Optimist in the Worst of Times

The book is dominated as much by Mr. Levy’s internationalism as by a sense of the doggedness of the past
Frank Levy and his parents, Fritz and Hilda, in Berlin in 1936.

    This is not a Holocaust story. So says Marilyn Gottlieb of her new book, “Life With an Accent,” which she’ll talk about at the East Hampton Library on Saturday.

    That life belongs to her husband, Frank Levy, who as a 3-year-old in 1936 fled Nazi Germany for Tel Aviv with his parents. Later, when he was 12,  with almost no notice, they again left everything behind, down to the beloved family dog, this time for America, his parents’ mix of perspicacity and luck once more keeping the family one step ahead of war and trouble, Palestine at the time being a cauldron of British rule and Arab and Zionist insurgency.

    The members of Mr. Levy’s extended family who stayed in Germany died in a concentration camp. That story and the life left behind in the town of Crivitz, near Berlin, make up a significant portion of “Life With an Accent,” but in discussing it, Ms. Gottlieb chooses to emphasize Mr. Levy’s “Immigrant’s Quest to Belong,” in the words of the self-published book’s subtitle.

    “There’s such polarization around immigration,” she said Friday over brunch at a bakery in Westhampton Beach (she and her husband live in Quogue). “You never hear good news about it. This is a reminder about how immigrants do good.”

    Beyond doing well for himself and his family in the textile machinery business, Mr. Levy, an engineer by training, went on to win an Energy Globe world award for his landfill-sparing, resources-saving work in the recycling of carpets, done in conjunction with an Italian manufacturer.

    The book is dominated as much by Mr. Levy’s internationalism as by a sense of the doggedness of the past (return trips to both places where he grew up are recounted). “I’m half from Germany, half from the British Mandate of Palestine, and half from America,” Ms. Gottlieb quotes him as saying. He went from being known as Mucki in Germany to Yaakov in Palestine to Frank in the U.S.

    In this country, “Everything was different,” she writes. “Instead of handles, the doors were adorned with round doorknobs. The windows opened up and down instead of outward. Screens prevented flies from entering. There was no sand anywhere. The floors were wood, not stone.” American staples like white bread and peanut butter held zero appeal.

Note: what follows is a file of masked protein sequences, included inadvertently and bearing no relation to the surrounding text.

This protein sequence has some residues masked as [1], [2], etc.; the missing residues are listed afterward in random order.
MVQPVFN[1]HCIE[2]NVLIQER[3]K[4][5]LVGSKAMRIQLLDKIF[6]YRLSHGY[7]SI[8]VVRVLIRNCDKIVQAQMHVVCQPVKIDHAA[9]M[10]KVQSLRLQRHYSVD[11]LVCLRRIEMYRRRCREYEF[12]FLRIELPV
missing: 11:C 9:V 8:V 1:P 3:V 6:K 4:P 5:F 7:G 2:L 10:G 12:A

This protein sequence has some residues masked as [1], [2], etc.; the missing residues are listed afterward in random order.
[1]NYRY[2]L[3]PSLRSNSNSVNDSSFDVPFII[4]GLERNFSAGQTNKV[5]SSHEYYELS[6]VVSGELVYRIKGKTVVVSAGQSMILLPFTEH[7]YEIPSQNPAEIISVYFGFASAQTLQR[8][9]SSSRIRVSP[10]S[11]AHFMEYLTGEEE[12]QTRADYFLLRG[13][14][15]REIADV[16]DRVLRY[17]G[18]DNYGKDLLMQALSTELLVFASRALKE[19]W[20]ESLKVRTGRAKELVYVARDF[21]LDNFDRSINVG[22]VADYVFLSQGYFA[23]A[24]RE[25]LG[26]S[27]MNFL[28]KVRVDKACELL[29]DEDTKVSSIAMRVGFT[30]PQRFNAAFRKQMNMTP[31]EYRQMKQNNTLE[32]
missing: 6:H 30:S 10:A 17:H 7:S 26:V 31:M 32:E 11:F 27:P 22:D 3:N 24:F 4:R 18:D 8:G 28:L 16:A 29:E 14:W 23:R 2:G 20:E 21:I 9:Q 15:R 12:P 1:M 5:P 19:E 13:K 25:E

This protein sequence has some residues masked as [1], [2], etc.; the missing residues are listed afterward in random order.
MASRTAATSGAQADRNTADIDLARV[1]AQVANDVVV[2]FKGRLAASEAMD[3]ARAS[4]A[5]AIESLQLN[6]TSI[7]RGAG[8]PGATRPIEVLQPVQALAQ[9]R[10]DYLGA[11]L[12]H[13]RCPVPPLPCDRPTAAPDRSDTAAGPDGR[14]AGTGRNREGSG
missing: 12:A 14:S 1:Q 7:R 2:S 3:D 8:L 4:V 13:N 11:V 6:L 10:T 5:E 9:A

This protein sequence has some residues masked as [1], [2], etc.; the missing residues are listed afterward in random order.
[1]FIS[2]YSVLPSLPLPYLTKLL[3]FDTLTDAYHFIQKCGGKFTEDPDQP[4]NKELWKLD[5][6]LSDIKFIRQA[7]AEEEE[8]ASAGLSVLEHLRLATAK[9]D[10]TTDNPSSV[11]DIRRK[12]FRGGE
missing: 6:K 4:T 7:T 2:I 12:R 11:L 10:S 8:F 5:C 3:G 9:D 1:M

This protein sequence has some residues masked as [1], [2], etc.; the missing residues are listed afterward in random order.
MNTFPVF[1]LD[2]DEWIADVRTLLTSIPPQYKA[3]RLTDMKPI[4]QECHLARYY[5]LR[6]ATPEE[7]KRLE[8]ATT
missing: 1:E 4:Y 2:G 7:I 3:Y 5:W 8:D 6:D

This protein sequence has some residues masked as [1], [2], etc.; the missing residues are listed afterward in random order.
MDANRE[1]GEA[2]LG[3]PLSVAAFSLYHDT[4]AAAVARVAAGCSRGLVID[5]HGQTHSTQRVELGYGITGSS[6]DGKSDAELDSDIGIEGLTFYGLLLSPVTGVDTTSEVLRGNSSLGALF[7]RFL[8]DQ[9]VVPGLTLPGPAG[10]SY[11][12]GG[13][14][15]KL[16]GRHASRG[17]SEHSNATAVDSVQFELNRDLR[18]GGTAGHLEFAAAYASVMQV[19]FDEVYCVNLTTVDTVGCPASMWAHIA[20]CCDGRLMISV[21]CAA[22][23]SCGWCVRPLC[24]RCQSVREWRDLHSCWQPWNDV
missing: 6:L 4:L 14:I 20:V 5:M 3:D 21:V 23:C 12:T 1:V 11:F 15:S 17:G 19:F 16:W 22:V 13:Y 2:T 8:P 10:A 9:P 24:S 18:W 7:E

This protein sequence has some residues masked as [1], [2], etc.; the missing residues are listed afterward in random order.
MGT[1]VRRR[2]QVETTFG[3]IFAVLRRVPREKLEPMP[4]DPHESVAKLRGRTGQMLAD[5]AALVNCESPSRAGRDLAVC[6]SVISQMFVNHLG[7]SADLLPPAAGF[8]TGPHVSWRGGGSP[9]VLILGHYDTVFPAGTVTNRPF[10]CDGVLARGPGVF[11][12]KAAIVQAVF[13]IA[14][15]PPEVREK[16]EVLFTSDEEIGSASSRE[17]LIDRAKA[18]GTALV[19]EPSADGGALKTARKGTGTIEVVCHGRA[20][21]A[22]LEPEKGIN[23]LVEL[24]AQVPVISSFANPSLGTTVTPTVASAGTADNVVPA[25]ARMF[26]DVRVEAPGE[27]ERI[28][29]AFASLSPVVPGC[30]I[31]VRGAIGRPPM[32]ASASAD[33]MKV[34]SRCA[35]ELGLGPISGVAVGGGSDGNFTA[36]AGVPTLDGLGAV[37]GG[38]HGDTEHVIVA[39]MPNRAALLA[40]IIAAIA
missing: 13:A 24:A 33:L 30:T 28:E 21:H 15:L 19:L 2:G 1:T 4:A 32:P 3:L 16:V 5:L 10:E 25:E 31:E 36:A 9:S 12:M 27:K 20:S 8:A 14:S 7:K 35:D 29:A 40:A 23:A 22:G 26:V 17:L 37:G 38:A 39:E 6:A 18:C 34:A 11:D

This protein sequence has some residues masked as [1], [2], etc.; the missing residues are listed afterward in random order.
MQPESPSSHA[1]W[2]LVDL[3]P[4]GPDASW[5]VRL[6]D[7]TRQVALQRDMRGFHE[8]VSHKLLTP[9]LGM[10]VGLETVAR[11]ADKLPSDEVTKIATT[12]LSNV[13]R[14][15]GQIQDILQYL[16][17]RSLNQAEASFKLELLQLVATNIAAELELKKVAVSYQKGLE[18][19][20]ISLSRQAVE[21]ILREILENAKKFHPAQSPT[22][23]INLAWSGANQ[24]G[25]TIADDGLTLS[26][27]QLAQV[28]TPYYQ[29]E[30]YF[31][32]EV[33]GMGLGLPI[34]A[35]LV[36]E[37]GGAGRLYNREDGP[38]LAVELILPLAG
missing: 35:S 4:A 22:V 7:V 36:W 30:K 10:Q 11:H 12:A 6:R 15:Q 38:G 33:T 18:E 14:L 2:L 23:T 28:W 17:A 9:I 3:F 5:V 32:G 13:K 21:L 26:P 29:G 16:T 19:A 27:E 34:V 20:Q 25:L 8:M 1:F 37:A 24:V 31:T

“It’s a tale of adjustment,” she said Friday, “and that’s what makes it interesting to people outside the family.”

    It is also instructive on the subject of American isolationism, if not superficiality. In high school in the Bronx, against a backdrop of efforts to establish the new state of Israel, Frank sees the pointlessness of organized sports and the frivolity of preoccupation with movies and popular music.

    Assimilation takes time, years, but when it comes, and he starts to think of his home in Larchmont, N.Y., as his “forever place to plant [his] feet,” it brings with it a profound kind of patriotism, in which he recognizes the shortsightedness of sending practically the entire American textile manufacturing industry to China, and still other production to Mexico. “It takes away jobs from our people,” he laments at one point, a capitalist with concern for working stiffs.

    “We need to restart manufacturing right here in the U.S.A. We need our young people to become engineers. Maybe if there were fancy award shows for innovative engineering instead of just for acting or singing, young people would gravitate to engineering. Maybe they’d use their creative spark to solve this problem.”

    The book was four enlightening years in the making, helped along as Ms. Gottlieb earned an M.F.A. at Stony Brook Southampton after a career as a publicist in advertising. “We’d been married for 22 years and I didn’t know him,” she said.

    Her talk, with slides and plenty of time for discussion, starts at 1 p.m. Saturday, and she’ll follow up with another on Nov. 15 at 6 p.m. at Temple Adas Israel in Sag Harbor.

    “Everybody’s past matters,” she said. “His life was impacted by outside events that had nothing to do with him.”

    The two traveled to Germany together after their marriage, Ms. Gottlieb skeptically, guardedly, her husband relentlessly outgoing and curious, befriending an Aryan German veterinarian from Crivitz and hearing stories of the Nazi years from the point of view of regular citizens and bystanders.

    “I always felt that one can’t blame all Germans, especially those who were not old enough to participate in the military during the Hitler era,” Mr. Levy says.

    As he puts it more than once in the book on this and other topics, “You have to understand, it’s not so simple.”